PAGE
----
SEÁN HILLEN and STEPHANIE ROWE
Oliver Sears Gallery is pleased to announce a forthcoming ‘Two Person Exhibition’ of new works by Seán Hillen and Stephanie Rowe.
Seán Hillen, HOLES IN HEAVEN
The sky has long been a subject for artists as well as probably always having been the subject of curiosity and attention. “Clouds always tell a true story,” the Victorian meteorologist Ralph Abercromby wrote “but one that is difficult to read..”. Clouds have also always been a metaphor for doubt. Perhaps that is why when artist Seán Hillen turned his attention and his lens to the clouds, what he found there and photographed, whilst beautiful, is to him still enigmatic, mystifying and slightly disturbing.
His original motivation in taking them was primarily aesthetic, but also “out of curiosity” when he thought he began to notice particularly angular forms which seemed interesting, but also slightly odd or even anomalous. A year or so ago Hillen decided to humour or even indulge his own curiosity as a project and began photographing the skies more intensely and the result was tens of thousands of images from which a selection of a few hundred have been printed for the exhibition.
The images chosen seem to fall into a few different genres, as Hillen describes them, though he seems unusually unwilling to talk very much about the project. There are some, he points out, that look strangely like glyphs of animals or characters in a lost alphabet.
Some appear in forms which echo birds and even aeroplanes, and occasionally they seem spread across the sky in a mirror-image of a sprawling airport. One recurring feature Hillen claims seems unlikely to be natural is where a filament of cloud forms a loop or a complicated zig-zagging pattern. Then there are the clouds that began his interest- “rectangular clouds” he has labelled them, and these do seem to defy in particular the rounded puffy cumulus clouds familiar from the ‘Simpsons’ title sequence..
In some cases a distant and oblique view of a bank of cloud shows strangely sharp and right-angled cornered sections apparently taken from its underside as neatly as if with a surgeon’s knife. Hillen exhibited one such photograph recently at the VUE art fair in the RHA and mischievously titled it ‘Manipulated Clouds over Donegal’, confusing several viewers into asking whether it had been computer-manipulated, only to hear that it hadn’t.
In fact Hillen also has a small collection of neatly triangular clouds, and has apparently registered the domain names ‘rectangularclouds.com’ and ‘triangularclouds.com’, intending to post a web gallery of the images for the wider public to peruse.
(There are in fact long established ‘conspiracy theories’ (though Hillen rejects the term) concerning the use of the HAARP research Programme to modify the weather, which is discussed in its patents; and another known as ‘Project Bluebeam’ which is a fabled-or-real US military plan to create enormous images in the sky as a ‘psy-op’ to bemuse or confuse an enemy..)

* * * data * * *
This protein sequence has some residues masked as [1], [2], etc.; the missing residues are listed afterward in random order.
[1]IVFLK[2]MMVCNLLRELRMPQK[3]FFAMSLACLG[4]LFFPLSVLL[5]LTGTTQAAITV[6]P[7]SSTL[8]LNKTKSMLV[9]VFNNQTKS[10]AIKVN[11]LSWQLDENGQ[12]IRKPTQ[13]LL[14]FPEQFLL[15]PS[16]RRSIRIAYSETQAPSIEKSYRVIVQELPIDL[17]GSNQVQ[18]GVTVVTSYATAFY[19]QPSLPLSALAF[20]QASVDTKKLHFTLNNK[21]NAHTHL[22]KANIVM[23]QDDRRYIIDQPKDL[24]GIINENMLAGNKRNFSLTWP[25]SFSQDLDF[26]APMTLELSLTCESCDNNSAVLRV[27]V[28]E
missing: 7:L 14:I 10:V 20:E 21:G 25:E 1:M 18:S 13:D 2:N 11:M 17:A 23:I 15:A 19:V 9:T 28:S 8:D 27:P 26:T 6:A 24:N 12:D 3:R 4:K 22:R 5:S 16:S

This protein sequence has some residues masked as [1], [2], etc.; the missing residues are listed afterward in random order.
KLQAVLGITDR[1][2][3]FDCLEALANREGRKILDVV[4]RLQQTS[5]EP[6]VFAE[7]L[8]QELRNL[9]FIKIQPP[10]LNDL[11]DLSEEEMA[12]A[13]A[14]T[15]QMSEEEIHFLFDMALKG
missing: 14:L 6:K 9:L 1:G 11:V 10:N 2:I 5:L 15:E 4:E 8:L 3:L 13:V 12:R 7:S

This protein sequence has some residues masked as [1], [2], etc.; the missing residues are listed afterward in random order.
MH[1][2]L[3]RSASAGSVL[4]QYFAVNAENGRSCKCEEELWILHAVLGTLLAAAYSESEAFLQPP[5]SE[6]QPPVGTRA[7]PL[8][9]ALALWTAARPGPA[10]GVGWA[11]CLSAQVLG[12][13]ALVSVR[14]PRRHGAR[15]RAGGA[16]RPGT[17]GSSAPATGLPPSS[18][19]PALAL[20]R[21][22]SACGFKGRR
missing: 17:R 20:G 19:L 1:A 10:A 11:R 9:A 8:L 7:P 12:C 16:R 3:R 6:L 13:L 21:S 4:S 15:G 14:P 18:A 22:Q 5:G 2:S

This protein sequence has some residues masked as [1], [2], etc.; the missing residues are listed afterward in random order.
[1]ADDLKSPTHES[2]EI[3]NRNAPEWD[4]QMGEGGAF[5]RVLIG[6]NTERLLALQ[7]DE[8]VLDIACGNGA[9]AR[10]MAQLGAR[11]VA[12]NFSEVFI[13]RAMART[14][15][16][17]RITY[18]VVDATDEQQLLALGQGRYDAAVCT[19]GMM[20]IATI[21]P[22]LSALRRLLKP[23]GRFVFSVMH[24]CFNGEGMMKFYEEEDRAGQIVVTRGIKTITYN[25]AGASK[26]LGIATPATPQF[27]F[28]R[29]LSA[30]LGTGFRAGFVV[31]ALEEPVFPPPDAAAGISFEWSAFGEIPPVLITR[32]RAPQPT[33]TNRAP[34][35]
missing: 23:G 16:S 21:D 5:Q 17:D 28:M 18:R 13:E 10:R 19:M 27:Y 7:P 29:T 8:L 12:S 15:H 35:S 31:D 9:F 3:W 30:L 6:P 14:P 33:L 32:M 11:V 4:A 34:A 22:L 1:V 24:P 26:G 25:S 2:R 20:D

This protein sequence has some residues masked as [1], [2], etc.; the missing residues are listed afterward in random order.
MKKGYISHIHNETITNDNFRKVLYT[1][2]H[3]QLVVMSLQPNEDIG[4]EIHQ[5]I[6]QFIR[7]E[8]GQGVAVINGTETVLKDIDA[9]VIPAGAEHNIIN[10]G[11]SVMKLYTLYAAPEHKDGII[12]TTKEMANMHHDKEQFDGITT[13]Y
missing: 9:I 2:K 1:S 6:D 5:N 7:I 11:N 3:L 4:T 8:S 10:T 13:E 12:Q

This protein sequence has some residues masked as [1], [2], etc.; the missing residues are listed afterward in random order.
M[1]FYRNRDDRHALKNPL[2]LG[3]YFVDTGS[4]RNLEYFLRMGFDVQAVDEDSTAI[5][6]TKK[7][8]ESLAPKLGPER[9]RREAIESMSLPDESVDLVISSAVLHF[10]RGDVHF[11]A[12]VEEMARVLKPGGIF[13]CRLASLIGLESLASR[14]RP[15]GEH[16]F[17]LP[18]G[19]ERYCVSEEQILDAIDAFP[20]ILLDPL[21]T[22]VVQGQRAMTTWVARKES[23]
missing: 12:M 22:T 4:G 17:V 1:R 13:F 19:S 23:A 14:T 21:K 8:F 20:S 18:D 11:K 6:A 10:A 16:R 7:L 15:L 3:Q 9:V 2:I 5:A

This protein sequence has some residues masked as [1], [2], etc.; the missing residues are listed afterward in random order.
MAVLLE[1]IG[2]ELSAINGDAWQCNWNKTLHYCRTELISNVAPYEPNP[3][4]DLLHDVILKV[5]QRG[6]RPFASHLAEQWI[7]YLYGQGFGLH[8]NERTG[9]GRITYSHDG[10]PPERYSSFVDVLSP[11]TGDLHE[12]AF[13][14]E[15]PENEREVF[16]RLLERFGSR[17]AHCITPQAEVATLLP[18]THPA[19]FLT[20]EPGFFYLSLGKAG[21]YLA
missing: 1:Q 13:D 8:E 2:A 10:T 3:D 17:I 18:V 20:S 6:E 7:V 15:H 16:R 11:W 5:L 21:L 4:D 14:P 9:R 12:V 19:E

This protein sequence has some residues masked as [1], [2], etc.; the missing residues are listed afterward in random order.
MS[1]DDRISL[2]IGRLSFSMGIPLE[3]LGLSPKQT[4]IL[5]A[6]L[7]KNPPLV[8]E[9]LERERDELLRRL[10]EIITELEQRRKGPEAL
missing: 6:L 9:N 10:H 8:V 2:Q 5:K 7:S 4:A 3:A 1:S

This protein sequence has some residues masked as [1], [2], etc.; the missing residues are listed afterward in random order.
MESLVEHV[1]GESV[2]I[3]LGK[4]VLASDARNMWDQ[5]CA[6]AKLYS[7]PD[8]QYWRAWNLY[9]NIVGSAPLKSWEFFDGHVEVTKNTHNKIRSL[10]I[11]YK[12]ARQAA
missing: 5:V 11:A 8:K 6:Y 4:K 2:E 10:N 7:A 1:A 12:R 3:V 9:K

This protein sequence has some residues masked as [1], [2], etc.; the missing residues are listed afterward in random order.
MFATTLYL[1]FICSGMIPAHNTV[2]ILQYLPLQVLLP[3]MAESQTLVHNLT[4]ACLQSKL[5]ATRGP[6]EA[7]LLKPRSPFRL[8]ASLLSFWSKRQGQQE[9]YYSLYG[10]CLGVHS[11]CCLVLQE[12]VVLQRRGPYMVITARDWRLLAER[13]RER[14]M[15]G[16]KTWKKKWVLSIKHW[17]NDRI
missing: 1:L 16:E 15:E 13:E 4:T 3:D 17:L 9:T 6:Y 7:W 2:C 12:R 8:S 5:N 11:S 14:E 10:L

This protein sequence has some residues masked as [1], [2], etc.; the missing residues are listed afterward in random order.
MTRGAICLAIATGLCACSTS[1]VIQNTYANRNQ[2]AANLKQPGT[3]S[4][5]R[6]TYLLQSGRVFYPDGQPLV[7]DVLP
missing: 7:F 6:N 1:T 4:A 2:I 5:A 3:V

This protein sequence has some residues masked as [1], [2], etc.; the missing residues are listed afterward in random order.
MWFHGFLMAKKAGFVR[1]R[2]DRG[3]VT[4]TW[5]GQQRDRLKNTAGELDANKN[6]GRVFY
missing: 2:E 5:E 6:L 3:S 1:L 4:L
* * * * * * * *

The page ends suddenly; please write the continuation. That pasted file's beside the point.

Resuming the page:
Is Hillen, once described as ‘probably Ireland’s funniest artist’, joking? “I genuinely don’t know what to make of it- but, as usual..,” he gives George Bernard Shaw’s quip; ‘the joke is- I’m serious!’ This could certainly apply again with this latest project.
Link to Seán Hillen's online gallery of approximately 400 images from HOLES IN HEAVEN: www.rectangularclouds.com
Stephanie Rowe, NEW WORLD, OLD WORLD
Stephanie Rowe is a Canadian painter showing for the first time with the gallery.
The world that the artist brings onto her very small scale panels is broadly drawn from film stills. Here, an imaginary historical context is drafted to create an intimate and personal legend. The film that triggers the process may be happened upon randomly. The artist may be drawn to a directional style, a particular year and then to a specific subject. She speaks of wanting to depict imagery from the past, her ‘foreign lands’.
The almost miniature scale of the paintings gives them a physical resemblance to film stills or negatives and there is a certain irony in carving out an image in oil that is the antithesis of the fluid, film making process. It’s an intriguing conceit that brings the viewer in deeply to Stephanie’s world, where objects she may have recently come upon are deftly inserted into the scene.
The pictures are small and the statements they make are small. The intention is that they stand on their own or talk to each other quietly. In each scene there is a definite tension suspended by the distortion of the found film images that are the genesis for each picture. The jewel like quality of size and craft demand scrutiny.
The exhibition will run until 13th February 2014.